In a thoughtful essay posted last week, writer Jamelle Bouie explored the many reasons why White men might dominate tech writing and the tech industry. Bouie explained that implicit networks, rather than overt racism, are a root cause for the lack of diversity in the field. Not long after Bouie shared the piece via twitter, tech blogger/millionaire Jason Calacanis challenged his assertions, igniting a debate over whether tech’s diversity issues stem from structural barriers or people of color simply not working hard enough (or their disinterest in the sector altogether). In his own blog post, Calacanis stated, “the tech industry and tech media should be extremely proud of what we’ve accomplished. We’re the most open meritocracy I’ve ever seen in industry.” For many, these sentiments were all too familiar.
Last year we saw a similar twitter debate arise over the all-White, all-male speaker lineup for the Brit Ruby computer programming conference. Conference organizers defended the homogenous speaker list, explaining that the panelists were chosen on “merit.”
And of course, there was the Forbes essay by tech writer and entrepreneur Gene Marks, who explained what he would do “if he were a poor black kid” (which was compromised by the fact that he was none of the above). Chief among his ideas was to use “the free technology available to help me study” without realizing that his poor-black-kid alter ego might not have access to a computer, let alone the Internet (on top of facing the numerous challenges associated with poverty).
This was the experience for Kimberly Bryant, Founder and Executive Director of Black Girls Code. Bryant, a biotechnology/engineering professional with a computer science background, moved to Silicon Valley several years ago to launch a startup. When she began networking, she was shocked at how often she was the only woman and only person of color in the room, and how challenging it was to make traction. “For me, as a woman of color, even coming from a long career in corporate America, there’s some resources and networks that I just don’t have that a 20-some-odd year old college drop out from Stanford does. And that’s a mountain that I have to climb every day,” she said.
Bryant pointed to the practice of “pattern matching” as further marginalizing women and people of color. Pattern matching, a common method among venture capitalists, measures potential investments against the traits of past successful ventures. According to CNN, criteria can include someone’s “track record, personality type and alma mater, which market the company is targeting and how its peers are performing.”
In response to the lack of diversity she witnessed, Bryant founded Black Girls Code, a non-profit organization dedicated to introducing young girls of color to digital technology and computer coding. The organization’s vision is to increase the number of women of color working in the digital technology field.
For many others, basic computer and Internet access is the primary barrier to using technology, let alone considering a profession in the field. According to The Pew Research Center, one in five adults in the U.S. does not use the Internet. And while people of color use mobile devices at higher rates, smart phones are not ideal for applying to jobs online or doing research for school assignments. A recent Wall Street Journal piece highlighted how some high school students are resorting to studying at McDonalds for free Internet access.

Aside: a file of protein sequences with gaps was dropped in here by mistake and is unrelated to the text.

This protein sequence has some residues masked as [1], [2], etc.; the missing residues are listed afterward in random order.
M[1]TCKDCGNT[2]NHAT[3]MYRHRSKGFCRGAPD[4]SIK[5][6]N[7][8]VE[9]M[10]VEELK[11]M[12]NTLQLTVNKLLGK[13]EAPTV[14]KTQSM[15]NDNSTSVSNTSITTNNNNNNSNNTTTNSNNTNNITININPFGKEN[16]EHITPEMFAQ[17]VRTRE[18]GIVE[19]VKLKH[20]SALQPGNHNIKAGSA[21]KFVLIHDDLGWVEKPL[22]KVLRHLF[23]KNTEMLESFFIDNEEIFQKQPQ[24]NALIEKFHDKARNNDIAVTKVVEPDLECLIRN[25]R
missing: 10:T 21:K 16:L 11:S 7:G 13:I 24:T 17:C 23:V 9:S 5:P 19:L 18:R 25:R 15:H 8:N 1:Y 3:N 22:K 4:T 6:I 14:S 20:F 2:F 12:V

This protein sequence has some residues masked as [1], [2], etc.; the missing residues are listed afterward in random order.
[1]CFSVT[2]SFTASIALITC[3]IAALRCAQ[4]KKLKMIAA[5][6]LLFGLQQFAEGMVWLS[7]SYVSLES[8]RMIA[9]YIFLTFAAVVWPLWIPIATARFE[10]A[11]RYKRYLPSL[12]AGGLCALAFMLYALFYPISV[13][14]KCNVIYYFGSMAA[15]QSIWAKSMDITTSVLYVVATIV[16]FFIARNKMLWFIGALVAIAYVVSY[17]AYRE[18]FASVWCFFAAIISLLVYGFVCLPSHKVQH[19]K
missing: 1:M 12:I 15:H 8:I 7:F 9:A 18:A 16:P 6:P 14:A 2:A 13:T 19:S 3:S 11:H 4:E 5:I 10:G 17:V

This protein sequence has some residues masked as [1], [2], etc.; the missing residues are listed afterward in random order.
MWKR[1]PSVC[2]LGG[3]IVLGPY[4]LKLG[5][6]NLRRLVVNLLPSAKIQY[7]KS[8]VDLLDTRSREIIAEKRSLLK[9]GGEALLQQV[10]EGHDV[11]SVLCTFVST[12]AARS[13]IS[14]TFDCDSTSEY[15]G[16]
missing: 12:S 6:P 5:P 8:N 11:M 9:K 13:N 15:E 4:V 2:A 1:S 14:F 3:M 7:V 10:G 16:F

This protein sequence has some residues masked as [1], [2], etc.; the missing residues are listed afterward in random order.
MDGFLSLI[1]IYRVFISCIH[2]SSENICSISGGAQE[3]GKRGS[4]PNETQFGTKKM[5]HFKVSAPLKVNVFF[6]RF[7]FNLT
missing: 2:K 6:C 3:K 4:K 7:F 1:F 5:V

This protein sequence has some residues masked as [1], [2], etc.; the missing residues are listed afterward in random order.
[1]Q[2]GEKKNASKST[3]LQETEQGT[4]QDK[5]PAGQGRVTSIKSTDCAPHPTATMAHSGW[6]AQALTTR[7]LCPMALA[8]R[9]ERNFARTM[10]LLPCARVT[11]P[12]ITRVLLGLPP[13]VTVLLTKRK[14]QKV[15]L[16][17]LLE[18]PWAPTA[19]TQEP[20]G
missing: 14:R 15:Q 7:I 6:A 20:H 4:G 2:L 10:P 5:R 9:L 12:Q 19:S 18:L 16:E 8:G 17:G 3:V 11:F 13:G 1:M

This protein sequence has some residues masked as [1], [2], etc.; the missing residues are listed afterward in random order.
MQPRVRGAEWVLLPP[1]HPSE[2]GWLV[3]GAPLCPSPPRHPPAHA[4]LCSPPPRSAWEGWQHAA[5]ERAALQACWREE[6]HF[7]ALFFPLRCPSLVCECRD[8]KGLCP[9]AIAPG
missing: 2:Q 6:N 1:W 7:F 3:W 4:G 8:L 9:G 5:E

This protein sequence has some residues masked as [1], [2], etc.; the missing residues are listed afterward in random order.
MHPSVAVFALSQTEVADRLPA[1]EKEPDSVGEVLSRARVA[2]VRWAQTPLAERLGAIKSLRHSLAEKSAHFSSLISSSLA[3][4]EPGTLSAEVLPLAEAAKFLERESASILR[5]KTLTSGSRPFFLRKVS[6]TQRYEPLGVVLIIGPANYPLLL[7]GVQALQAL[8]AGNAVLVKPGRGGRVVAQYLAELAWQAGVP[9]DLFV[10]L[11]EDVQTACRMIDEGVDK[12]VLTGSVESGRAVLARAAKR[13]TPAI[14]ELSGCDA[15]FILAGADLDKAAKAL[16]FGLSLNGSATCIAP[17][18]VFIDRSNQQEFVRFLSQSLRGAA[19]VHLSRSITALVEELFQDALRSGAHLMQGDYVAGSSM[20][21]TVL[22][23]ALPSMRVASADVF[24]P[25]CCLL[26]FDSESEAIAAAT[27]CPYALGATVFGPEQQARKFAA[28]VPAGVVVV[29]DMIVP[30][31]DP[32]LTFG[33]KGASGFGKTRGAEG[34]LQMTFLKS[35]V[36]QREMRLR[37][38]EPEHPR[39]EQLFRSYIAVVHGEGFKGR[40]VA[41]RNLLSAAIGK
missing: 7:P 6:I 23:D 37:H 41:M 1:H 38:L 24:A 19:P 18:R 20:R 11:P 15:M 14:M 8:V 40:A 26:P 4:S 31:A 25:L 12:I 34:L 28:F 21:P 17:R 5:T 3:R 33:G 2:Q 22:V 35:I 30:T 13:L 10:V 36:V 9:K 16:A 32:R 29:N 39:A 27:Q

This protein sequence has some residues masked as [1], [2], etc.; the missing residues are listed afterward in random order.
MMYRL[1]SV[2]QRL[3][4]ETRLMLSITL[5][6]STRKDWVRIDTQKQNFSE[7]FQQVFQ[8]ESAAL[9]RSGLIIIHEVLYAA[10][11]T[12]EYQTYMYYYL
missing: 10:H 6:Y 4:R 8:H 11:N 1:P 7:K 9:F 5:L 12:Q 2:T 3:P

Chancellar Williams of Free Press explained that “there are structural policies in place that really undergird the way people are able to access technology and their experience with it.” Through his efforts, Williams works to ensure that media and telecommunications policies serve the public interest, and that people gain greater access to media and technology. “You can believe that technology is a very liberating force, but if you believe that, you need to be working as hard as possible to make sure that everyone in the country has the same type of access,” he said. Otherwise, “you’re not getting the full breadth of the human experience and you’re sort of deluding yourself if you think that you are.”
According to Mark Lloyd, Director of the Media Policy Initiative and former Chief Diversity Officer for the FCC, capturing such diversity of experience is critical to any field. “The degree to which you can bring different perspectives to the work increases your ability to solve problems. That really is the great strength of this nation,” he said. “As smart as the folks are in Silicon Valley, it would be great if they used their genius to address this problem of diversity.”
Many believe it’s also just good business sense in a competitive market for companies to reflect and better understand their growing customer base. Further, as our country becomes more diverse, our economy will depend on ensuring that all people have access to the skills that will help us compete globally.
Despite the numerous barriers people of color face in accessing technology and competing in the tech world, many people continue to celebrate technology as the world’s great equalizer. Granted, technology does have great potential for improving how we communicate, how we learn, and even how our communities function. The problem is, these people are mistaking the potential of the sector for its reality. Like any industry, the tech sector is governed by the rules of man and all his shortcomings. Luckily, the Internet has given some of us a platform to try and set the record straight. And hopefully, we can continue to expand access to this platform.
Tracey Ross is a freelance writer living in Washington, DC. She is a graduate of UC Berkeley and completed her Master’s in Public Affairs from Princeton University. Her writing focuses on women, race, and urban policy.